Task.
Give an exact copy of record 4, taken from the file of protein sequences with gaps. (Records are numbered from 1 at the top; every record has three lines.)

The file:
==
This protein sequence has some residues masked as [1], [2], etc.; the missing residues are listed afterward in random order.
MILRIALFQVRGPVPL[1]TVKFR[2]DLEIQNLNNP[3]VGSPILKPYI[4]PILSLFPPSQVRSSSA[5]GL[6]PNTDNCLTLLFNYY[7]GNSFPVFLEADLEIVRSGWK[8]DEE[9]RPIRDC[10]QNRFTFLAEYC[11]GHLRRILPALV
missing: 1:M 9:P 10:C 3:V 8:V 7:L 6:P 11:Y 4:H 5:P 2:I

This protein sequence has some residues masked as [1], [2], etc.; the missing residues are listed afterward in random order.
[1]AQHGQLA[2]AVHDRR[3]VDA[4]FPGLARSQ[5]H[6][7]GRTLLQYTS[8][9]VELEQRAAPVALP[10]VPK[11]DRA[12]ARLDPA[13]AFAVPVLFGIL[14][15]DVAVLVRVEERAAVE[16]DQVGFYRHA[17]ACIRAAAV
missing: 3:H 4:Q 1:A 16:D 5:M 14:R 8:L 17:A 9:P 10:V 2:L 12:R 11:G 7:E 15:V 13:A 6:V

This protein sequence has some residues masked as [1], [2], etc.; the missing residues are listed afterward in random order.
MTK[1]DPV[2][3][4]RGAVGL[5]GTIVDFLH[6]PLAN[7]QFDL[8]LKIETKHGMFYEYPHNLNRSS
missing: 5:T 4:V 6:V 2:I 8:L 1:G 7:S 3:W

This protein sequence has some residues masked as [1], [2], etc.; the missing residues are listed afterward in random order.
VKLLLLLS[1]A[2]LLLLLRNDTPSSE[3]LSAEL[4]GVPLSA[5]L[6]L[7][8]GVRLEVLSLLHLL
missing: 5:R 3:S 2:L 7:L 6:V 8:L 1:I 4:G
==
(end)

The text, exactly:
This protein sequence has some residues masked as [1], [2], etc.; the missing residues are listed afterward in random order.
VKLLLLLS[1]A[2]LLLLLRNDTPSSE[3]LSAEL[4]GVPLSA[5]L[6]L[7][8]GVRLEVLSLLHLL
missing: 5:R 3:S 2:L 7:L 6:V 8:L 1:I 4:G